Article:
Investigators are responsible for investigating crimes against people, and the theft and vandalism of property, with the desire to solve or prevent crimes. The Patrol Deputy usually conducts a preliminary investigation before delivering a summary of the facts to the investigator. 

The investigator interviews witnesses, victims and suspected offenders. The investigator directs the collection of physical and forensic evidence at the scene of the crime and then presents their results to the Sheriff and the Commonwealth Attorney.

Patrol Deputy

Patrol Deputy
Sheriff's deputies enforce state law and local ordinances within the county. Their duties include responding to various criminal and civil complaints and enforcement of traffic laws. Deputies patrol the county and investigate any questionable activity they observe. These deputies also have training and certifications in specialized areas such as:

  • Active Shooter
  • Child Safety Seats
  • Field Training Officer
  • First Responder Operations in Rural Terrain
They also provide many non-criminal services such as vehicle unlocks, business and residential property checks.

School Resource Officers

School Resource Officers
The School Resource Officer (SRO) program was implemented in 2008. The program was initiated through a collaboration of the Amelia County Sheriff's Office, Amelia County Public Schools, Amelia County Board of Supervisors, and the Department of Criminal Justice Services (DCJS). DCJS provided the initial grant funding for two SRO positions which were placed in the High School and Middle School. A third SRO position was granted in 2013 for the elementary school.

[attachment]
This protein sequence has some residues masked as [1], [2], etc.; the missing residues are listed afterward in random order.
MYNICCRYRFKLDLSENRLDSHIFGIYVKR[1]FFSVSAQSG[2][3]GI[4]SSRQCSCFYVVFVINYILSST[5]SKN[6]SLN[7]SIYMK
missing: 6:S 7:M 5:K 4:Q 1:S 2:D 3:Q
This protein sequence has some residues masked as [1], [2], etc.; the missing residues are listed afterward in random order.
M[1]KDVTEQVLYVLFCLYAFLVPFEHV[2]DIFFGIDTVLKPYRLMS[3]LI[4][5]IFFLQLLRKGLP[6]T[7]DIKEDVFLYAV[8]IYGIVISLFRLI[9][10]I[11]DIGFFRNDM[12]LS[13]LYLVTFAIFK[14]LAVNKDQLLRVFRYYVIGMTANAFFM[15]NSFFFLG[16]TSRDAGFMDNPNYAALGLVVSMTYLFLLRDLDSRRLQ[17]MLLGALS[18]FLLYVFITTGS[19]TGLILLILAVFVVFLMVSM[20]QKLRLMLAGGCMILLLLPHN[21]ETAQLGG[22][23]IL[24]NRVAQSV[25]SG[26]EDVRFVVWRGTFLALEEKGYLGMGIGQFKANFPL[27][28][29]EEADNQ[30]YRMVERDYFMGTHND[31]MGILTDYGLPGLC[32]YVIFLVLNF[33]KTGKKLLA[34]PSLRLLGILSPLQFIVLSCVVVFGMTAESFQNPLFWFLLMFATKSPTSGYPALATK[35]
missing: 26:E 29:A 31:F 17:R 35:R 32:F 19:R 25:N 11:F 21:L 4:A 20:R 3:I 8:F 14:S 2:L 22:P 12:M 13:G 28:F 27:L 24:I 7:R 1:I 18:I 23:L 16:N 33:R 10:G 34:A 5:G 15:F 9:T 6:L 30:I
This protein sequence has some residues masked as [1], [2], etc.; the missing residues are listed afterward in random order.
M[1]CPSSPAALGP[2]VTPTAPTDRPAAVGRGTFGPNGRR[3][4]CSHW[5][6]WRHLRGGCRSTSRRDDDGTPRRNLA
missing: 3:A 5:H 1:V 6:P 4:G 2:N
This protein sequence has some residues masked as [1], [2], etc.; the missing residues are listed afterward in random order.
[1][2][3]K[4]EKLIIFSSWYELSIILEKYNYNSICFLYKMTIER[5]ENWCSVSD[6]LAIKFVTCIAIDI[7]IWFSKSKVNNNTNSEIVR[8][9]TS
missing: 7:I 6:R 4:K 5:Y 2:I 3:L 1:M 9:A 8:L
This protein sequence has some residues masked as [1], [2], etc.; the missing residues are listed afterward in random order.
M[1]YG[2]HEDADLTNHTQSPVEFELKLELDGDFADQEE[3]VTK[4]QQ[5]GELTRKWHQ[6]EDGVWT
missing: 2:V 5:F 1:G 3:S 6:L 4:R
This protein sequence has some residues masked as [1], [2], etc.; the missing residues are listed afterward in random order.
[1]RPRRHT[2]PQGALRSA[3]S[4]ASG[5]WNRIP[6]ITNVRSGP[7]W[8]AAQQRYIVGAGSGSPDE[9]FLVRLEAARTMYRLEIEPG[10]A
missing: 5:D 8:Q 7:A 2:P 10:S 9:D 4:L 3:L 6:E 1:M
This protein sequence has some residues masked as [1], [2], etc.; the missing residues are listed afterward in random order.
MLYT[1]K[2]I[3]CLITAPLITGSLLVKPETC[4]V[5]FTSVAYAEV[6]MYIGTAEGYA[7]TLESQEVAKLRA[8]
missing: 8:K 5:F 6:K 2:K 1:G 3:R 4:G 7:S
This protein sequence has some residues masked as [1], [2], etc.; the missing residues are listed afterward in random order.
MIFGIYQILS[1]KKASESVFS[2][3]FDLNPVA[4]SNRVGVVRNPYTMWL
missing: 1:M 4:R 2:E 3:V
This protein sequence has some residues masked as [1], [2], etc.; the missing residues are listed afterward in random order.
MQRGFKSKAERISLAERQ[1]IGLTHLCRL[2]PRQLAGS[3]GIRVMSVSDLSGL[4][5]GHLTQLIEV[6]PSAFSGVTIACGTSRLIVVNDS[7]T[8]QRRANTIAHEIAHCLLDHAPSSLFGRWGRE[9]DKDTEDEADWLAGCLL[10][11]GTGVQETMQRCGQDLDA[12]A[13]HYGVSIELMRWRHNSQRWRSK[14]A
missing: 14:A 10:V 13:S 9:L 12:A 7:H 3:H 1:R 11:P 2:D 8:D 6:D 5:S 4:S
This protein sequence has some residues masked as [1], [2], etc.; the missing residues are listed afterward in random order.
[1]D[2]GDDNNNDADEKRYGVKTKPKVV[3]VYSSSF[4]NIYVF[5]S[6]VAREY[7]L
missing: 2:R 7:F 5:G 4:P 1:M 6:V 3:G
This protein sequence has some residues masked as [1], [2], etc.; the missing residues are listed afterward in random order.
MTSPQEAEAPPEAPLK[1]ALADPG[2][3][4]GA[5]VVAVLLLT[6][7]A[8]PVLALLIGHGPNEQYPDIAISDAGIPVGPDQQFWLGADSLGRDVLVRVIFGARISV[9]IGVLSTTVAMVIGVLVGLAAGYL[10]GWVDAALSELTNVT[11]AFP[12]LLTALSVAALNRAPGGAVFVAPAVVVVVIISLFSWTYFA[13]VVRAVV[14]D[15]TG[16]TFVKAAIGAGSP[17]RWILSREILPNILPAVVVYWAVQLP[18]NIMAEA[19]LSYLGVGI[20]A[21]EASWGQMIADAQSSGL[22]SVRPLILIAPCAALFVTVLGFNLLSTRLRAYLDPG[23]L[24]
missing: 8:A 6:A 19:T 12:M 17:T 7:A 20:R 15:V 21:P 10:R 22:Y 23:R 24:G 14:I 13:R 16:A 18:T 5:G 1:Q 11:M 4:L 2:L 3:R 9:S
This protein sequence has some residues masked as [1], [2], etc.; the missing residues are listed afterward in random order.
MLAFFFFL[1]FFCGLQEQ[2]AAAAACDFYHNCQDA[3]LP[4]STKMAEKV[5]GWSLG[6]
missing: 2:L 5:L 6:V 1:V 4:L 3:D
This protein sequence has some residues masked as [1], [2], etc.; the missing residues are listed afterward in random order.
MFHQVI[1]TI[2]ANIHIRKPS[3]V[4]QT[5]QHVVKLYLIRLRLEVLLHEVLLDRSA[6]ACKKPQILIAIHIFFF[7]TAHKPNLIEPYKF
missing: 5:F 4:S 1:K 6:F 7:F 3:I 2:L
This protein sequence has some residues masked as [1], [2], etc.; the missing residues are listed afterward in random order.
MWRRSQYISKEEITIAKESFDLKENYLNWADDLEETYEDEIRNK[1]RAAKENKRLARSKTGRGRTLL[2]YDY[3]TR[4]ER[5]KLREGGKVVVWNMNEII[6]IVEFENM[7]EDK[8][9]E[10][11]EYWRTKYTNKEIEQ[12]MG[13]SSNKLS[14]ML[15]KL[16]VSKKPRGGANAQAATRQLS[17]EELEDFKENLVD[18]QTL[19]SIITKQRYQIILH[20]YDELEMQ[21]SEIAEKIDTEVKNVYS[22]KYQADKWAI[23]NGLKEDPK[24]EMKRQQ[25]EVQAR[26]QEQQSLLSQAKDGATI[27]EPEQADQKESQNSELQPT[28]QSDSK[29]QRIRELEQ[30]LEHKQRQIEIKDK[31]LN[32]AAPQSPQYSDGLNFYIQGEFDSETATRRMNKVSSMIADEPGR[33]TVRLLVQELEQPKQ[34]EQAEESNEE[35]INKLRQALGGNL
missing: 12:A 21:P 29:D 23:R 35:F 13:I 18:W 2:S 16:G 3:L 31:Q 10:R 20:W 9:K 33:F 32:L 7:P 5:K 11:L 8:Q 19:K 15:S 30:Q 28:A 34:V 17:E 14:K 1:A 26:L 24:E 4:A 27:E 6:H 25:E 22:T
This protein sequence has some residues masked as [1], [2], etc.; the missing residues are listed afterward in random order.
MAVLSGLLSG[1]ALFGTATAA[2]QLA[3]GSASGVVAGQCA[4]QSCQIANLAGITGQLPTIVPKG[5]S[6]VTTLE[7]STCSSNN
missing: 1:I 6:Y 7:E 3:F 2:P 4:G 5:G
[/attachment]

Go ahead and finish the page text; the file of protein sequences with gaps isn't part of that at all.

The program strives for student safety by having full time experienced deputies stationed in the schools. The deputies are there to enforce the laws of the Commonwealth and to assist the school administration and other employees in securing and maintaining a healthy and productive school environment. One of the primary responsibilities of our SRO officers is to interact with the students in and outside of the classroom in a positive way so that when needed we can intervene and help at risk kids and help them to make better choices.

Elementary School
In the elementary school the SRO introduces to students the basic duties of a law enforcement officer. This is done by showing students a police officer is a trustworthy person who can be approached when they are scared or in need to help. Some of the classes with the SRO will teach in the elementary school are "Stranger Danger," "Identifying Bad (Poisonous) Labels," and "Calling 911 for Help."

Middle School
When students move to the middle school the SRO focuses more on social behavior and students start to discover their social circles. The SRO in the middle school will focus their teachings on "Anti-bullying," "Dealing with Peer Pressure," "Good Touch and Bad Touch," and "The Health Risks of Tobacco, Marijuana, and Alcohol."

High School
When students enter the high school the SRO focuses their efforts on the more serious issues facing today's teenagers. Through the Virginia Rules program the SRO instructs students on the legal process, the different types of crimes, and the consequences of those crimes. The SRO will educate students on the dangers of "Drinking and Driving," the dangers of "hardcore" drugs such as heroin, meth, and cocaine, along with issues including sexual assault and sexual harassment